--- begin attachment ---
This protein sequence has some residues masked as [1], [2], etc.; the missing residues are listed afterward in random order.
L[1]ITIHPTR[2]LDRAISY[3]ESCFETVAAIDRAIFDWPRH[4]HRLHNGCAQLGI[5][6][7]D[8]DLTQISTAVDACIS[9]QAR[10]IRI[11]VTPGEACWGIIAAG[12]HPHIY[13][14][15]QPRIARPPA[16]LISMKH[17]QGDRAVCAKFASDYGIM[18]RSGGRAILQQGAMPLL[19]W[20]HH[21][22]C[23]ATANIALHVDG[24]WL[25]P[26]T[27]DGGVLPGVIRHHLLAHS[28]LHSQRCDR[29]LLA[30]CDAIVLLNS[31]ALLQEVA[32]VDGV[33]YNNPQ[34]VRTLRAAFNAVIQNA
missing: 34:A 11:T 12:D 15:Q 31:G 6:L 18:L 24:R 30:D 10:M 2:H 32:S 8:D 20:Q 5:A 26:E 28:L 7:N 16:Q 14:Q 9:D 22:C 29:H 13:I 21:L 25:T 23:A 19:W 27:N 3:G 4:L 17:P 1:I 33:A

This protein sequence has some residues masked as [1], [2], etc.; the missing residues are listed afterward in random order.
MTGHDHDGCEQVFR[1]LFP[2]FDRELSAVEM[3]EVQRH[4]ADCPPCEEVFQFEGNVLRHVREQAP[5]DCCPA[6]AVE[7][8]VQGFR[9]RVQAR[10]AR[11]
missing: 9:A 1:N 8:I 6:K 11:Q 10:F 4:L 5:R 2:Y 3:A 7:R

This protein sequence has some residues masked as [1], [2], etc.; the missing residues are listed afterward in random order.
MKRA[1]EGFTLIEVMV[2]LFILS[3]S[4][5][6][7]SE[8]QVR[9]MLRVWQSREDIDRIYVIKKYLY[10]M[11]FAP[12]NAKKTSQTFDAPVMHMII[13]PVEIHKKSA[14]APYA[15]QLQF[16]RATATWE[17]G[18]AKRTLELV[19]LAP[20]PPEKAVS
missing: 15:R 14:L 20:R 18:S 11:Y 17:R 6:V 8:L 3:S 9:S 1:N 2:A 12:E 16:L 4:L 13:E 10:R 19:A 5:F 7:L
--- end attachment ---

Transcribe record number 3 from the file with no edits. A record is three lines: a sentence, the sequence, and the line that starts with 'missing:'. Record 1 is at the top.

This protein sequence has some residues masked as [1], [2], etc.; the missing residues are listed afterward in random order.
MKRA[1]EGFTLIEVMV[2]LFILS[3]S[4][5][6][7]SE[8]QVR[9]MLRVWQSREDIDRIYVIKKYLY[10]M[11]FAP[12]NAKKTSQTFDAPVMHMII[13]PVEIHKKSA[14]APYA[15]QLQF[16]RATATWE[17]G[18]AKRTLELV[19]LAP[20]PPEKAVS
missing: 15:R 14:L 20:R 18:S 11:Y 17:R 6:V 8:L 3:S 9:S 1:N 2:A 12:E 16:L 4:L 13:E 10:R 19:A 5:F 7:L